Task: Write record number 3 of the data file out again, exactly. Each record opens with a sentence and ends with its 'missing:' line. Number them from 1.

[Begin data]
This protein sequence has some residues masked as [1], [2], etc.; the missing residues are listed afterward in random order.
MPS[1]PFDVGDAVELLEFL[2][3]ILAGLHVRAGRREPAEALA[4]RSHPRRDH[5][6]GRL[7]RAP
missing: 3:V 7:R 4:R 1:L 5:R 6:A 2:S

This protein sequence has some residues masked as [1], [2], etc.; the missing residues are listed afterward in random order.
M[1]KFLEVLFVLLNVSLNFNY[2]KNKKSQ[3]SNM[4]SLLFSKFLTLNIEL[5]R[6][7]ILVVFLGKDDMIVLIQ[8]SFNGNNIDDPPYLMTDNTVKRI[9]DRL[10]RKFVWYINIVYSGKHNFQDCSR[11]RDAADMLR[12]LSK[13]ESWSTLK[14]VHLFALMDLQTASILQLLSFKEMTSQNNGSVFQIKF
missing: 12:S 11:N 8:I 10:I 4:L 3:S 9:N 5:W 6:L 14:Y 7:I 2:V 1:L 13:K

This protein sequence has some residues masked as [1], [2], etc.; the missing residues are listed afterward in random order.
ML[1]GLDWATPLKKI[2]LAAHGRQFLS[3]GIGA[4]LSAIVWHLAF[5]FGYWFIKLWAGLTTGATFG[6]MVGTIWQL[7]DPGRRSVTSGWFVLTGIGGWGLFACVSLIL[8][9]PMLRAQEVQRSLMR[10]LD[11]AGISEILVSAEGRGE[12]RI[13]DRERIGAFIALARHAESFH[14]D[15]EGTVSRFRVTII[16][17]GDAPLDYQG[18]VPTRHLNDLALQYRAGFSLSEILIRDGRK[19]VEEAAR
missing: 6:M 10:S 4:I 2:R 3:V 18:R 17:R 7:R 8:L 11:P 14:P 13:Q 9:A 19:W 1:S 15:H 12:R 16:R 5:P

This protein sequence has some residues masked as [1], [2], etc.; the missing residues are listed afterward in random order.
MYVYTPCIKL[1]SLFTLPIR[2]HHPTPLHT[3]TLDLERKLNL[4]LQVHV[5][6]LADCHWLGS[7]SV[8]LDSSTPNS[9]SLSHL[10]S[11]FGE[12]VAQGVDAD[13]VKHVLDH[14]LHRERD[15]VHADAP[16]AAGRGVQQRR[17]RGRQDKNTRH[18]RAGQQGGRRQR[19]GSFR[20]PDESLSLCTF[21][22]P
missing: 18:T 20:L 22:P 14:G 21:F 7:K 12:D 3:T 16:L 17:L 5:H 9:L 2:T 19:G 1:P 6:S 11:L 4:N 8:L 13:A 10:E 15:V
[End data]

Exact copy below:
This protein sequence has some residues masked as [1], [2], etc.; the missing residues are listed afterward in random order.
ML[1]GLDWATPLKKI[2]LAAHGRQFLS[3]GIGA[4]LSAIVWHLAF[5]FGYWFIKLWAGLTTGATFG[6]MVGTIWQL[7]DPGRRSVTSGWFVLTGIGGWGLFACVSLIL[8][9]PMLRAQEVQRSLMR[10]LD[11]AGISEILVSAEGRGE[12]RI[13]DRERIGAFIALARHAESFH[14]D[15]EGTVSRFRVTII[16][17]GDAPLDYQG[18]VPTRHLNDLALQYRAGFSLSEILIRDGRK[19]VEEAAR
missing: 6:M 10:S 4:I 2:R 3:V 18:R 17:R 7:R 8:L 11:P 14:P 13:Q 9:A 19:W 1:S 15:H 12:R 16:R 5:P